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As the intention of this volume is to give an unceremonious introduction of certain trees and shrubs to our readers, who are occasionally in the habit of meeting them without being acquainted, in many instances, even with their names, botanical language has been carefully avoided; for although it would often have saved many words, it was considered that such terms would be intelligible only to the botanist, and that the botanist was precisely the last person to whom a description of common trees or shrubs would be likely to be of any use. One word only, as far as the writer remembers, has been introduced from the botanical vocabulary-the word pinnate; and this occurs so often, and requires so much circumlocution to
avoid, that it has been used; but an explanation has been given of this term, for those to whom it is not familiar, in the very first article in the volume, the Acacia.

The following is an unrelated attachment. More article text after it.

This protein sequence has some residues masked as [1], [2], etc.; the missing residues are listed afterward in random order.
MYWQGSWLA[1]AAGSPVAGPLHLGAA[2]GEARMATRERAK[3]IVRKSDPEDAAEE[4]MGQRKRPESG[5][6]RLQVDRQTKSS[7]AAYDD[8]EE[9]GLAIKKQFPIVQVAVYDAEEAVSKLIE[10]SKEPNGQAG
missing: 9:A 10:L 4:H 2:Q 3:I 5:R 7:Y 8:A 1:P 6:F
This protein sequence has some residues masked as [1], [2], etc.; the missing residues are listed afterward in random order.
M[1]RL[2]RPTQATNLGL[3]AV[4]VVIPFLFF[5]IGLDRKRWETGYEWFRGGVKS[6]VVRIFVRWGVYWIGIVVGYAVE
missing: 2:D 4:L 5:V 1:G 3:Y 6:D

It has been observed, and objected against the writer, that, in a former publication, of a similar nature to the present, there was wanting a spirit of religion, and that frequency of grateful reference to the Creator, which would seem naturally to flow from a contemplation of the wonders and beauties of creation. As some conjectures, likely to be injurious to her, have been formed with regard to the cause of this omission, and as the same remark may, with equal justice, be made upon the present volume, she feels it necessary to say a few words upon this subject.
That she has not introduced the subject of religion, is certainly true; but she thinks it can scarcely be said with justice, that any book is wanting in a spirit of religion which treats of the beauties of nature and of the pleasures to be derived from them. It is natural to us all to feel grateful towards those by whose means we enjoy any portion